I don't have a lot of advice for you though..I'm sorry! I myself am interested in what people will have to say for this as I need all the help I can get too.
     
    10-14-2008, 05:12 PM
  #3
Yearling
Quote:
Originally Posted by Juno21    
So before I beat the life out of her I threw her back out and went home!
This pretty well sums it up for me. She won and you have just taught her that if she's a bad girl you leave her alone to go eat grass or hay.

I would suggest that you get yourself some help. Either have someone come in and work with you and her or go to the library and rent some training DVD's. Clinton Anderson has one on starting young ones.

Your right, at 15 hands she can do some serious damage.

If you feel able, I would get her in a round pen or a ring and start some serious ground work. I would be doing it on a longer lead line but not a lunge line, that's too long, start getting her to yield to pressure fore and aft. I would be doing lots of leading getting her to stop and back on command. Then you could progress to a little lunging getting her to respond to the wtc voice commands.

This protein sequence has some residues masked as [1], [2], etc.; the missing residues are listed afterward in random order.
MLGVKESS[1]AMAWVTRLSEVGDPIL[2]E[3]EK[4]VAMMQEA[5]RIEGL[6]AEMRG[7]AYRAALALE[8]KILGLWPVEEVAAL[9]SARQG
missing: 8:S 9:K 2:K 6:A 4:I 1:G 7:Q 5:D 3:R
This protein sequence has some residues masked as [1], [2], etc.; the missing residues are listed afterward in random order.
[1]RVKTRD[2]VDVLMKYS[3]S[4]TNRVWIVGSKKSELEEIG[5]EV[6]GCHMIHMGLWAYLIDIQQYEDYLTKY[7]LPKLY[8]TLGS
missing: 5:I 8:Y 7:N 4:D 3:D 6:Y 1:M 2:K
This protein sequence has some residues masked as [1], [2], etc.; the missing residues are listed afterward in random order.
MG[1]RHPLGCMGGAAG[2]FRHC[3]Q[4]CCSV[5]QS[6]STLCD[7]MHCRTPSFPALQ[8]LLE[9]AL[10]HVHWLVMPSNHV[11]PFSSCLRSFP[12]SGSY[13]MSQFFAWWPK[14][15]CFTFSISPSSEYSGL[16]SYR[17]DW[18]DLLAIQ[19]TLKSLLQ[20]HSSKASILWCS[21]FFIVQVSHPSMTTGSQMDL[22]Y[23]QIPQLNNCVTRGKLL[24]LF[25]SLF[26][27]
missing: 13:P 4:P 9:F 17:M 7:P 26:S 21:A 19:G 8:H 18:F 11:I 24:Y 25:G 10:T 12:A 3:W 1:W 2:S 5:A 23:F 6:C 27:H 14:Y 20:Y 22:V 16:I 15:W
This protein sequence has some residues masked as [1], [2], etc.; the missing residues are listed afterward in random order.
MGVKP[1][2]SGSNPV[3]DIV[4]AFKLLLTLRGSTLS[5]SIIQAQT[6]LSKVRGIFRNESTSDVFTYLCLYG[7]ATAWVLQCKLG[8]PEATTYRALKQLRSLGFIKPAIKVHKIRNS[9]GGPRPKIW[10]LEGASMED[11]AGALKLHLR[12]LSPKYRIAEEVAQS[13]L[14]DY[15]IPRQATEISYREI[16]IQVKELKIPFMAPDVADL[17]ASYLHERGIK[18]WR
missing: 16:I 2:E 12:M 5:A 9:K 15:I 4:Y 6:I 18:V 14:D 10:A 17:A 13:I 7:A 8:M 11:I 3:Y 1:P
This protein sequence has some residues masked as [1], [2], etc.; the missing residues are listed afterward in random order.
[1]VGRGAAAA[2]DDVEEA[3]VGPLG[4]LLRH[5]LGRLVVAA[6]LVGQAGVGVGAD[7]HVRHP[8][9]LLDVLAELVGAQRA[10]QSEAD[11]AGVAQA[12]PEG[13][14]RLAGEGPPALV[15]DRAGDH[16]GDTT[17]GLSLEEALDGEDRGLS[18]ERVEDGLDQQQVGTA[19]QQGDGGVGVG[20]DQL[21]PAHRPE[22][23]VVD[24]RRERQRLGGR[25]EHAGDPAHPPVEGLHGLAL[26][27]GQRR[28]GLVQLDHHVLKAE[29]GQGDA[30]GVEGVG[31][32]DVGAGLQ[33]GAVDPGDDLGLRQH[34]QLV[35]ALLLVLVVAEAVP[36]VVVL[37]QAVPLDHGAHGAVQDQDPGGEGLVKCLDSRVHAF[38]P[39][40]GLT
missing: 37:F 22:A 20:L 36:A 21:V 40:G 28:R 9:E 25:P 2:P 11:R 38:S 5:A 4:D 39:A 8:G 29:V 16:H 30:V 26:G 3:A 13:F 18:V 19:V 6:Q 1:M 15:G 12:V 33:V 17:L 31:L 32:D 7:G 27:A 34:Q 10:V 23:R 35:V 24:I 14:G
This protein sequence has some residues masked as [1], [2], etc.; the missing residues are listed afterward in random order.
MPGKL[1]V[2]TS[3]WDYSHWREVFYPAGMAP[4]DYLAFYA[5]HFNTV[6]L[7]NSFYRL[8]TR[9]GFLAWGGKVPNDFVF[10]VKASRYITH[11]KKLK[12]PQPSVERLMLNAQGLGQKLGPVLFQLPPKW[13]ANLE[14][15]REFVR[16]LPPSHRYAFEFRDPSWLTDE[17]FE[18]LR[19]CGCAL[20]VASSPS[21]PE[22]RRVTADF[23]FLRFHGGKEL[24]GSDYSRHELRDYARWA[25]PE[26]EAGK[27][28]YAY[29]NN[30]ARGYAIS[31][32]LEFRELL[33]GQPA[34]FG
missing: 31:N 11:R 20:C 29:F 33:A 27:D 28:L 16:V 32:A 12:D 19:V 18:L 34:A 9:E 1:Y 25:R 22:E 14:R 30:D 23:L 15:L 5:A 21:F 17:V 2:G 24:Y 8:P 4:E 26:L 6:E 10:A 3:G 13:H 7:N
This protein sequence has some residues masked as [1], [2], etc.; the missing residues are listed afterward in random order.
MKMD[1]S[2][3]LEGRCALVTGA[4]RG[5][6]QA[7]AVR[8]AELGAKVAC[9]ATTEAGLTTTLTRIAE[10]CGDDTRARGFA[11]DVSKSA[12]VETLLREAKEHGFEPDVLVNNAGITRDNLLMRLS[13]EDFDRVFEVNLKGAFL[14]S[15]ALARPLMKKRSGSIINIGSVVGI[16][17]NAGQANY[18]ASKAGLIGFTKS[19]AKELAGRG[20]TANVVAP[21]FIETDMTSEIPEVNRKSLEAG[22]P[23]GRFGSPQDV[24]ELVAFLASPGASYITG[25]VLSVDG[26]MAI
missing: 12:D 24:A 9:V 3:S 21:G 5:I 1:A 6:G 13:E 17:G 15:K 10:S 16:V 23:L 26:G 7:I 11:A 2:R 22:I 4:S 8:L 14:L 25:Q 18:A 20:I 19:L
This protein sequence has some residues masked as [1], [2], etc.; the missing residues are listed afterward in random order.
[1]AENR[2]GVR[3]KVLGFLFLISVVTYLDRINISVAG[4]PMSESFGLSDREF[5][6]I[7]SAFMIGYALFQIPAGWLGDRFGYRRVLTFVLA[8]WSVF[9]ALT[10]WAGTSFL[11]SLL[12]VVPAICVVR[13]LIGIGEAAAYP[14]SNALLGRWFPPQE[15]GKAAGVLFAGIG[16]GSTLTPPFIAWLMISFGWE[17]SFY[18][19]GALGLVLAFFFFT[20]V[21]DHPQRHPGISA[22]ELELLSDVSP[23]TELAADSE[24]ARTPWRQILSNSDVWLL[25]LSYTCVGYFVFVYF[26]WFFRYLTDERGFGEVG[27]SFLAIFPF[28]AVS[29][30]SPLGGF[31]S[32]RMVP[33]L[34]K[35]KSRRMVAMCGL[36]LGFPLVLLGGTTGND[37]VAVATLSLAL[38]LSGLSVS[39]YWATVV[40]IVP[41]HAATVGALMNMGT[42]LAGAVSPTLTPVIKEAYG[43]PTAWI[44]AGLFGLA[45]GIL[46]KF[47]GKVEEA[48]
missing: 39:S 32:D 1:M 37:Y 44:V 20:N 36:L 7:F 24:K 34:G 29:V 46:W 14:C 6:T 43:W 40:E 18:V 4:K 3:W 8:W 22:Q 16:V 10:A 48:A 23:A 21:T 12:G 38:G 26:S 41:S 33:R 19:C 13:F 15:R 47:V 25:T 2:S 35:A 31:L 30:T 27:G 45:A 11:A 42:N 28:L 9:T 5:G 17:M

Trust me she hasn't forgotten, horse's have almost a cellular memory, she's just being a naughty teenager.
     
    10-14-2008, 06:48 PM
  #4
Trained
Yeah definitely agree with G&K...I was going to and obviously forgot to mention that in my post too. It's not a good idea to put the horse away on a bad note. That is letting them win and get away with it and if you give them an inch they'll take a mile. Much better to work on something different (even something you already do well) and do it right and put them away than putting them away having let them win. Preferably though, if you could make them do what they were not doing that you were already trying to do would be best.

Wow, that sounds confusing. I hope you can understand!
     
    10-14-2008, 10:26 PM
  #5
Foal
I'm not sure if you meant that she tried to kick you in the stall, so you put her outside... or if she tried to kick you, you beat her some but stopped before she dropped dead and then put her out... :) If you did nothing and just stuck her out, not a good idea, she needed a spanking -- keep that in mind for nect time. If you did whack her then good. :)